Student Prank Remembered
remember well the candy-striped barrels on the two naval guns ("Student
Pranks," December 1998). They were clearly visible from the opposite end of
'86 Field, when you came on campus from the vicinity of the freshman dorms. I
have told the story many times, since it struck me as just about the best prank
ever pulled off by my fellow students.
I have heard a rumor in recent years that Chi Phi alums of that era
might throw more light on the subject. (I was Phi Mud, and disclaim any firsthand
knowledge!) The Naval commander at that time was incensed, as he was supposed
to be, and he put up that blackboard outside the NROTC building, with, if I remember
correctly, the comment that "some unthinking students have done to our country
what no other country has been able to do in 176 years."
There was a rumor I heard at the time that he called in the heads
of the other ROTC units to witness this "dastardly act." They of course were properly
sympathetic. But the AFROTC commander returned to his office, and told his secretary
that he was going into his office and was not to be disturbed. He shut the door,
and for a prolonged period of time nothing was heard from his office except muffled
Don't know why.
Alan Wilder '54
You showed the Navy gun. Does anyone remember there was an airplane for the
NROTC air trainees in the same place for inspiration?
It was an old fabric-covered biplane, not in good shape as you can
see from the tears in the wing.
The Sage dorms were turned into Naval barracks for the V-12 trainees.
Sad sacks: calisthenics at 6 a.m., breakfast at 7 a.m., classes at
8 a.m. Weather didn't matter.
Milton Beveridge '44
Don't Bank on It!
enjoyed the article on the Bay
Area (December 1998) and though I haven't lived there for years, there is
nowhere quite like it. One minor correction: the caption regarding the Bank of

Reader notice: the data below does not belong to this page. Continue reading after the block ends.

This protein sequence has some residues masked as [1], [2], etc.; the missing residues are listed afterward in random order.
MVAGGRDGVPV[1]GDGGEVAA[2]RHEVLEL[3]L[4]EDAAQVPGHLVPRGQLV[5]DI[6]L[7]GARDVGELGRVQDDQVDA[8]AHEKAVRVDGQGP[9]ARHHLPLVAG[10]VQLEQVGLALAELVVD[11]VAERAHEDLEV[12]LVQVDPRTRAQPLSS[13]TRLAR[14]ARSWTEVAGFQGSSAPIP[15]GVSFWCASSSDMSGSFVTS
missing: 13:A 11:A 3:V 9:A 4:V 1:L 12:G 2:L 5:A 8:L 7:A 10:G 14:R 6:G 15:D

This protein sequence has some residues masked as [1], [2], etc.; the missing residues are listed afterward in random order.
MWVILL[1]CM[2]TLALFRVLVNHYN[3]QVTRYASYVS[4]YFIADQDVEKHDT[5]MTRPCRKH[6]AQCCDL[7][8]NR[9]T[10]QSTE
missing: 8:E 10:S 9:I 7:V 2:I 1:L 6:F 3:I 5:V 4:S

America. It's actually the Transamerica Pyramid. Having worked for a number of
months for William Pereira, the architect, at the San Francisco office on this
project, I know it only too well. Admittedly a San Francisco landmark at this
point, in the late '60s while under design it was far from popular. There were
about six or seven of us on the project and I think we all took some flak. My
illustrious contributions were the "ears" and the elevators.
Looking back, it was kind of fun and San Francisco architects and
architecture at the time were really exciting. Thanks again for the article and
for giving me a reason to write.
Walt Marder '61
Editor's Note: After being alerted to this
error we were able to correct it on the online version of Rensselaer magazine.
Wow! I was blown away by the apparitions you captured in the page 5 photo (December
1998). Ghosts of students past? Or, perhaps, visitors from the Department of Parapsychology?
Art Dexter '50
Interested in ITS
I enjoyed reading the ITS
article in the September Rensselaer magazine. I'm especially glad to
hear of RPI's Center for Infrastructure and Transportation Studies.
I'm currently employed by Miami-Dade County Public Works as their
traffic control center engineer, responsible for the operation of the county's
2,400 traffic signals and the Traffic Control System that monitors and controls
them. The TCS is 22 years old and is one of the largest and most successful signal
control systems ever built. Staff from my office would be very interested in working
on projects with the Center for Infrastructure and Transportation Studies if the
Bob Williams '73
I work for Tensar Earth Technologies Inc. in Atlanta as the vice president
of operations. Our business is primarily transportation related in supplying technology,
materials, and systems for earth reinforcement using integral geogrids.
We attend the Transportation Research Board's conference every year
and unfortunately, I was not aware that RPI held a reception at the conference
until I ran into Harry Apkarian '46 of Trans Tech several months ago and, most
recently, read a terrific article in the alumni magazine regarding your center.
I look forward to meeting center representatives at TRB and discussing options
to work together in the future.
Peter Vanderzee '70
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